Where did life come from? There are two kinds of answers to the question. One looks at the construction of organisms and says that all of the components of the organism from its DNA to its body parts were designed with the end goal, the organism, in mind. The other answer looks at the construction of an organism, and says that all of the parts and pieces came first and through selection pressure and trial and error, a functioning organism emerged.
The first answer builds the organism from the top down with its overall design in mind from the start, while the second answer builds the organism from the bottom up.
Origin-of-life research is predominantly of the bottom-up variety, with the RNA-world scenario being the favorite origins theory among scientists at the moment. If you were to break an organism down to its component parts, you’d find that organisms are composed of genetic material. The difficulty in determining the origin this material, such as RNA and DNA, is that RNA and DNA are needed to make proteins and proteins are needed to make DNA and RNA. Therefore the first genetic material must have been made by a completely different process.
Enter the ribozyme, an RNA molecule that behaves like an enzyme (proteins). The function of ribozymes has given a glimmer of hope that perhaps RNA, rather than DNA, came first. However the ribozyme has limited functionality and does not solve many of the problems that go along with the RNA-world scenario.
The most pressing such problem is the relative chemical instability of RNA molecules. Unlike DNA, whose chemical bases are paired and securely tucked into the interior of a helical structure while the chemically robust ribose phosphates remain exposed on the surface, RNA is single-stranded with the bases exposed to the environment. RNA does have three-dimensional structures that provide some chemical stability, but it is still too delicate for most early-Earth environment models.
True to their own evolutionary thinking, some scientists have speculated that there was a precursor to the RNA molecule, a chemical transitional species, if you will. Ideally, this molecule would have been simpler than the RNA molecule, and therefore easier to synthesize in an early-Earth environment. Yet it would have many of the characteristics of genetic material, such as nucleotide base pairing and a three-dimensional structure with functional activity. Yu et al. report in an article in Nature that threose nucleic acid (TNA) is a viable contender as a pre-RNA transitional molecule.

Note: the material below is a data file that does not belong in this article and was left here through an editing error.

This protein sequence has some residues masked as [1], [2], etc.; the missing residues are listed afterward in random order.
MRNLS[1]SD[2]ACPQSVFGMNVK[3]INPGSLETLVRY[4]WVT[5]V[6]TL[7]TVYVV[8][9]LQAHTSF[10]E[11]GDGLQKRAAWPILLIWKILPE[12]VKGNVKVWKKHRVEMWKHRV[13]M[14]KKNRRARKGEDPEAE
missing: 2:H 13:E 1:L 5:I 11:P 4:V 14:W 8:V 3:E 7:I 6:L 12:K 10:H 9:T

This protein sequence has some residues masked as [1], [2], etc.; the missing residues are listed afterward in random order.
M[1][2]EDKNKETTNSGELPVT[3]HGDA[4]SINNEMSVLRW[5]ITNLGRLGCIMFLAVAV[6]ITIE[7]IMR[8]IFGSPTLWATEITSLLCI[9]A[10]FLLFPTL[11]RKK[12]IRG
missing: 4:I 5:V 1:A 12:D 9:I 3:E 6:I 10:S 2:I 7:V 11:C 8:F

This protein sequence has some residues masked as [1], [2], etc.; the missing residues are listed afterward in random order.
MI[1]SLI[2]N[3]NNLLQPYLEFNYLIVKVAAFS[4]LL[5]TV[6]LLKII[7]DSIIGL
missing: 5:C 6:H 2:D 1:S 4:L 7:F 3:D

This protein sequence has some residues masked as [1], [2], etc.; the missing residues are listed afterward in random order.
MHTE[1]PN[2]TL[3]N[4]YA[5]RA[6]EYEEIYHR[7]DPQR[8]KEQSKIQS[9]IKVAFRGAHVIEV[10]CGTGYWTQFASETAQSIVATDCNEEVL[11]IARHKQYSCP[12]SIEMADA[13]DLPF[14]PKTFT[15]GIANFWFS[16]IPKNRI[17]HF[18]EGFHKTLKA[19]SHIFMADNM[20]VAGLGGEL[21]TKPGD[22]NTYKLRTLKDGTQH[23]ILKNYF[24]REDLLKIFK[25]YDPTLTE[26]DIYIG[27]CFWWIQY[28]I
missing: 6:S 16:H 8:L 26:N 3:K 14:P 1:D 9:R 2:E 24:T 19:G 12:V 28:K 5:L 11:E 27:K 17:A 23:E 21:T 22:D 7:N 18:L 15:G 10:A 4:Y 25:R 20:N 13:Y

TNA molecular structure. The TNA backbone is composed of a threose sugar (4 carbon), while DNA and RNA has a ribose sugar (5 carbon). The molecular picture is available here. In TNA, the phosphate groups are bound to the 2 and 3 positions rather than the 3 and 5 positions as in DNA and RNA.
TNA is considered a simpler molecule because it has one fewer carbon, and could theoretically form from two 2-carbon segments. However it is highly speculative to call that an “easier” synthesis than the formation of a ribose sugar. It would likely occur through an aldehyde reaction, similar to the typical ribose synthesis. Since the purine and pyrimidine nucleotide bases would remain the same, the same chemical problems are present. Amines are highly reactive and the synthesis of sugars generally requires an environment that would be prohibitive for nucleotide production. (See Signature in the Cell by Stephen C. Meyer, pp, 301-304, for an excellent explanation of the problems with RNA world chemistry).